by Rachael Comer

Peel Forest residents are joining forces to protect the forest.
A meeting will be held at the Peel Forest Hall on Saturday to form an incorporated society aimed at protecting the forest from introduced pests.
Meeting organiser Hilary Iles said Peel Forest residents had been concerned for “quite a while” and it was time to get together to come up with ways to protect the 783ha of natural forest.
“I have been the instigator of getting the meeting and a group going,” Mrs Iles said.
“Nothing has ever been done before and the locals have been quite concerned for quite a while.”
The main concern was that pests were destroying the forest’s native flora and fauna, she said.
“Stoats, rats, mice, possums and wild cats are all destroying the forest.”
Residents of the Blandswood area of the forest had been setting traps in an attempt to slow down the damage.
“It’s about the whole of Peel Forest though. We want to protect it.”
Residents had also been working with the Department of Conversation (Doc) on trapping work, and the new group, to be named Project Peel, would seek funding for plant and animal pest control to support the work that Doc was doing, she said.

Hilary Iles
Hilary Iles

“Peel Forest is one of a kind in that it has large remaining podocarp trees, including the Mills Bush 16ha of virgin forest and a variety of Canterbury foothill forest habitats,” Mrs Iles said.
“Project Peel would be looking at ultimately protecting the whole of Peel Forest Scenic Reserve, which includes Clarke Flat, Te Wanahu Flat, Dennistoun Bush and Little Mt Peel.”
Peel Forest was the only place where trees of such magnitude remained, she said.
“It’s a unique place and very important.
“Blandswood residents have had some initial meetings with Doc and they are very supportive of us.”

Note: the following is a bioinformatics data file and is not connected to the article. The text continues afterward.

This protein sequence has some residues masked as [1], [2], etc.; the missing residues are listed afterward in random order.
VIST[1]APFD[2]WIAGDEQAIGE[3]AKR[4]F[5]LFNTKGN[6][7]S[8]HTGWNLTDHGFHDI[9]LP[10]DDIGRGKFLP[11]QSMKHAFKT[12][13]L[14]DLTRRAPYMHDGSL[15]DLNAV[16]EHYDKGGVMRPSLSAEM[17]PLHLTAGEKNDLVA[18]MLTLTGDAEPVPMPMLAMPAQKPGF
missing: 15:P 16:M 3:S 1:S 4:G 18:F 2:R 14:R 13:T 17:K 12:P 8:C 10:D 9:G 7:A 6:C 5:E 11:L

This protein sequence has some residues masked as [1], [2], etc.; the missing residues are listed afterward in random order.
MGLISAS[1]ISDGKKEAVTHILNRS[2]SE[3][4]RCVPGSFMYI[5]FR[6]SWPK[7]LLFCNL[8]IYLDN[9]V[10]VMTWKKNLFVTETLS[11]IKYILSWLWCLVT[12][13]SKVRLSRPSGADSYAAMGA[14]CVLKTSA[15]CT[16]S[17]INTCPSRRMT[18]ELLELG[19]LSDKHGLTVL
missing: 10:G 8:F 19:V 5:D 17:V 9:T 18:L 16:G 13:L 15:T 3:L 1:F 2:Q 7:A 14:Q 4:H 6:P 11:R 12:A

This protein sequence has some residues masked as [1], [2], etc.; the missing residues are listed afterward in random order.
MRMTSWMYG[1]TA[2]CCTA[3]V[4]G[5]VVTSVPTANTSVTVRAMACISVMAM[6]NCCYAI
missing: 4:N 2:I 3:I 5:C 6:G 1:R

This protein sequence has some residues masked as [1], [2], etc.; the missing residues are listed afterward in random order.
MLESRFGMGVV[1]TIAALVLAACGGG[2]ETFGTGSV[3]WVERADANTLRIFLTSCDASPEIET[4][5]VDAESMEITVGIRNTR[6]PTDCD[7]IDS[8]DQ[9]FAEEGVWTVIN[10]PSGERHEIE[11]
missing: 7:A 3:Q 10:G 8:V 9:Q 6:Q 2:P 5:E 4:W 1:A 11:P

Mrs Iles encouraged South Canterbury residents to attend the meeting, not just those living in Peel Forest.
Saturday’s meeting would be a chance for people to learn some “fascinating facts” about Peel Forest, including why it was important and how it had managed to survive.
Attending the meeting would also be to “register your interest in helping this amazing forest”.
“We want to seek funding to be able to contract experts to do a lot of the specialist eradication work at the forest.
“We are looking for people who would like to be involved in this project – it does not matter where you live.”


  • The three largest trees in Peel Forest belong to the Podocarpaceae family, which goes back more than 100 million years.
  • Peel Forest has a graduation of vegetation from mature forest to exposed tussock and herb-field communities.
  • The forest is predominantly podocarp and broadleaf rain forest.
  • The forest supports a wide variety of wildlife, including at least 10 species of native bird.
  • An interesting inhabitant of the forest is the peripatus, or walking worm. These small creatures are considered to be the evolutionary link between segmented worms and insects, and have remained unchanged for about 570 million years.

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